Basics: Cord Anatomy

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illustration showing the terms for various cord formations Interrupting our ongoing discourse on good luck knots, I'm going back to basics with an illustration of terms used to describe various cord parts and configurations.

In this definition I have tried to be as formal and precise as possible. Alas that I can't really maintain that level of precision in the rest of my writings. In particular I use "loop" altogether too often...

Standing End, Fixed End, or Bitter End
the end of the cord that receives the least amount of manipulation, perhaps it is heavily embellished or perhaps it is fixed to something.
Working End, Running End, or Live End
the end of the cord that is actively involved in making the knot or interlacing
Standing Part
part of the cord between the knot and the standing end
Working Part
part of the cord between the knot and the working end
Working Length
the amount of cord required to comfortably tie a knot versus the amount of cord required by the tied knot can vary greatly. The working length is the amount of cord required to tie the knot.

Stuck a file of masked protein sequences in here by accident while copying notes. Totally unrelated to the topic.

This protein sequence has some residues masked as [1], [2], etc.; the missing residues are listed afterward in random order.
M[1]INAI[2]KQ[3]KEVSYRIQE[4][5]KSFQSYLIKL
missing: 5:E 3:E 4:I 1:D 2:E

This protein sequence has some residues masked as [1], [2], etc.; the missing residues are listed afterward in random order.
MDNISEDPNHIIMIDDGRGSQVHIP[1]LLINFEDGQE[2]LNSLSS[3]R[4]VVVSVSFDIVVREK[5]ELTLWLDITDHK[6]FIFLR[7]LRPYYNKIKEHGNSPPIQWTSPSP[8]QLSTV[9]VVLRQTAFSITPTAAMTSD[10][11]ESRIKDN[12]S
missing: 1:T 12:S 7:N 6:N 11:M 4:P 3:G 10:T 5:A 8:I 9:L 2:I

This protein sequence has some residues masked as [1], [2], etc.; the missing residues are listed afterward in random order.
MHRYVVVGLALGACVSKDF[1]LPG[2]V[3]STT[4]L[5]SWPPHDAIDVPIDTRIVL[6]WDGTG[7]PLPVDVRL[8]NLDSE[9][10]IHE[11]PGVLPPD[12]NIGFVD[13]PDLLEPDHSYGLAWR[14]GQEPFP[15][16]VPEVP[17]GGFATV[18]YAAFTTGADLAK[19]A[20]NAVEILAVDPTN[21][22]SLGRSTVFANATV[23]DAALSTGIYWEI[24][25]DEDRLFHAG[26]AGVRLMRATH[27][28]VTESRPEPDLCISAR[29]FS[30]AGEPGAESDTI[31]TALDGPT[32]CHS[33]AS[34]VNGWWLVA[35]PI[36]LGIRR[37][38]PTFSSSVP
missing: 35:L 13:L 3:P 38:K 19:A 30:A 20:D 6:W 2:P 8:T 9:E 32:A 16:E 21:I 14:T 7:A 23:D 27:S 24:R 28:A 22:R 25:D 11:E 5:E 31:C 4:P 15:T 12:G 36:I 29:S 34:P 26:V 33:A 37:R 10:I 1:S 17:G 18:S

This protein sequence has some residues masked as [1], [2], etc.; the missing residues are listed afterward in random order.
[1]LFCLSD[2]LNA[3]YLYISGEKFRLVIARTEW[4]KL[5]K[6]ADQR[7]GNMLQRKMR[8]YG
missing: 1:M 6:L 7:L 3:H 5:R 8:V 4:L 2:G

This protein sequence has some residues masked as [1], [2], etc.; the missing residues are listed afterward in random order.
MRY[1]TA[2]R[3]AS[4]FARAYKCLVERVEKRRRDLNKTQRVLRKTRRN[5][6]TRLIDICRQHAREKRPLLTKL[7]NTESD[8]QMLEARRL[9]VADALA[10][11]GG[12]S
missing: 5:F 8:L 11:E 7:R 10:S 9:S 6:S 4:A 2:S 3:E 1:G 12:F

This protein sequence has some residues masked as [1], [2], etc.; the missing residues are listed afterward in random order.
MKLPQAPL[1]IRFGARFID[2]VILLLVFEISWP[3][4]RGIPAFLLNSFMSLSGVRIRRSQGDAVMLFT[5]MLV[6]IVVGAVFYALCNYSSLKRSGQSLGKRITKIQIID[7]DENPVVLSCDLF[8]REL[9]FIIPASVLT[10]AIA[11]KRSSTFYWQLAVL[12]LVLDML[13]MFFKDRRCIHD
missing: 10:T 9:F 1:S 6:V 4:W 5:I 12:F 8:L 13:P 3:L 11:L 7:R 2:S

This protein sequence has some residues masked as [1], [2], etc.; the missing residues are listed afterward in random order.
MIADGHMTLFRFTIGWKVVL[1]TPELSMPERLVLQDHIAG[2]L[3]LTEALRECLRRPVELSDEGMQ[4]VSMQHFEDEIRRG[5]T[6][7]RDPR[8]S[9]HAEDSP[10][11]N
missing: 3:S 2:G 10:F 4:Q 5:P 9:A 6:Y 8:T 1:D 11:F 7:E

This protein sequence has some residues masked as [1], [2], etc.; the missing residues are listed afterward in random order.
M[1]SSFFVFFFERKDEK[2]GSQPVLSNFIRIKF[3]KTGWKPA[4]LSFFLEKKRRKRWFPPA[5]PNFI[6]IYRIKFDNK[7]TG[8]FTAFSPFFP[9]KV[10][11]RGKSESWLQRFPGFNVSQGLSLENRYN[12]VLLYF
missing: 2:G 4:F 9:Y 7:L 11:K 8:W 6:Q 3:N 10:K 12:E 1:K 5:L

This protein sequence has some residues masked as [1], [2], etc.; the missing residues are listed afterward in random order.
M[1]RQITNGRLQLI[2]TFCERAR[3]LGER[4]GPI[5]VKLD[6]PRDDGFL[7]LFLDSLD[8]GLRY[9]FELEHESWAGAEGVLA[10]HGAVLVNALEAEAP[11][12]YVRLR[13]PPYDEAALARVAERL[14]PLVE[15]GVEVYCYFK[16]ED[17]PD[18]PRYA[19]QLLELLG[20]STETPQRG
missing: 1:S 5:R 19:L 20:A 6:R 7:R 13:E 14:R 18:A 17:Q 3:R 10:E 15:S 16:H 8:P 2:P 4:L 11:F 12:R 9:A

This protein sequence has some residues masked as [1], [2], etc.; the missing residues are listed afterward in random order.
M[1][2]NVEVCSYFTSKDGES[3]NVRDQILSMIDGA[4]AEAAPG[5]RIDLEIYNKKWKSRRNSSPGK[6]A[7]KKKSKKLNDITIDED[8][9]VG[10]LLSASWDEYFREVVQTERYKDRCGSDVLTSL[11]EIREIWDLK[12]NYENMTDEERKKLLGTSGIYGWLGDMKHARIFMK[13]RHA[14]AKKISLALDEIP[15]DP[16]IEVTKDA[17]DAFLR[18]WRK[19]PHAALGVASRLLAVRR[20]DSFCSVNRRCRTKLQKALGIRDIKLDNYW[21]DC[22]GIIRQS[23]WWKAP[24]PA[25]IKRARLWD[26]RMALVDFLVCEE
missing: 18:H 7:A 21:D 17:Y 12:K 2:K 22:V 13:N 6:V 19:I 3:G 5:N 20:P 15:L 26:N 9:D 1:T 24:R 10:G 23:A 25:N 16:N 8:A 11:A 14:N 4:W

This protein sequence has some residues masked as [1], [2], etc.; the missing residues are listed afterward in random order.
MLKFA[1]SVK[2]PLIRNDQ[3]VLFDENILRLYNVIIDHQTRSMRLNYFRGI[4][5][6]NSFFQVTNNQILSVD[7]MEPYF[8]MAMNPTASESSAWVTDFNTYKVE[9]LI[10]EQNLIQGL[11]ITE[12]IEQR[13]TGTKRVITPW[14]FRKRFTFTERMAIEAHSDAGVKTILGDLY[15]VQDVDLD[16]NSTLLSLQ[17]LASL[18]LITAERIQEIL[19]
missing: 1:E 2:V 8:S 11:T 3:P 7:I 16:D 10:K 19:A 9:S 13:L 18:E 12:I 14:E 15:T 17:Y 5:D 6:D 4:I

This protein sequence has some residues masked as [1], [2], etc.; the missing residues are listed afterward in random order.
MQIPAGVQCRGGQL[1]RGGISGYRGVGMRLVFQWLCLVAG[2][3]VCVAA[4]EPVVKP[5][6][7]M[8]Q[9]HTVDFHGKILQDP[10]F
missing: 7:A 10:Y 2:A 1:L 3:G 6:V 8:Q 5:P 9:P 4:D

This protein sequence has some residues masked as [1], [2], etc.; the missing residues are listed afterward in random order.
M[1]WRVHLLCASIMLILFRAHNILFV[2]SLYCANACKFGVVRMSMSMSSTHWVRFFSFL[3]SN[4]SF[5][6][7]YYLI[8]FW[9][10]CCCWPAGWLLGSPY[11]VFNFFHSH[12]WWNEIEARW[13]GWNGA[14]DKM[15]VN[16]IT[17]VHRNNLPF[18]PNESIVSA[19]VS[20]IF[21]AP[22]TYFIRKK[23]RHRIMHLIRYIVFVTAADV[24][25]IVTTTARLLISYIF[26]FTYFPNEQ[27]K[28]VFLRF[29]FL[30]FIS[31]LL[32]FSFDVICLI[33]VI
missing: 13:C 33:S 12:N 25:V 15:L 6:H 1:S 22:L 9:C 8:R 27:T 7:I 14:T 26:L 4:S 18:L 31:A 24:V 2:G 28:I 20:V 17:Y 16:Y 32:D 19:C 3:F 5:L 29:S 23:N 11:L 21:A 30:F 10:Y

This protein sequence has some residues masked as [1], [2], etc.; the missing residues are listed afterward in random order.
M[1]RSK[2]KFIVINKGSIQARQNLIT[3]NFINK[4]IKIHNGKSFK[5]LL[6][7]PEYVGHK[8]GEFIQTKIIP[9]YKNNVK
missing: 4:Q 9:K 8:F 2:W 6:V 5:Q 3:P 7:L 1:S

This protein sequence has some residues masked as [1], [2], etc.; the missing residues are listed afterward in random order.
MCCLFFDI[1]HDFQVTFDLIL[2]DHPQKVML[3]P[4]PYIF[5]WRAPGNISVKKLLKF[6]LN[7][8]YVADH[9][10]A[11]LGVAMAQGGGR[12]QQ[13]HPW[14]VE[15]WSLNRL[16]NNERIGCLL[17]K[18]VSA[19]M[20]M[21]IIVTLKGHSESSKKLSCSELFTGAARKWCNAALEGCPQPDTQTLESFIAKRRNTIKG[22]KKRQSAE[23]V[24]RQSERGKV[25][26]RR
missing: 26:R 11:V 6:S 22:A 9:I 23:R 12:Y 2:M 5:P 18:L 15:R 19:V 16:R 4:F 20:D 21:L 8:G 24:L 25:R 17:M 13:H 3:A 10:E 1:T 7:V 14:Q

Bight
an open loop, a curved section in the cord that does not cross itself
Tied in the Bight
tying a knot by folding the cord and using a bight as the working end
Elbows
two cord segments that cross at two points
Underhand Loop
a closed loop where the working end passes under the standing part
Overhand Loop
a closed loop where the working end passes over the standing part
Turn
where the cord folds over or passes through an object
Round Turn
where the cord encircles an object, sometimes called two turns.
Double x knot
a larger version of the x knot, it's next logical progression. Where applicable, there can be triple, quadruple, quintuple, etc.
Doubled x knot
running a parallel line through knot x to add a decorative element. Similarly the knot x can be tripled, quadrupled, quintupled, etc.
Taxonomy upgrade extras: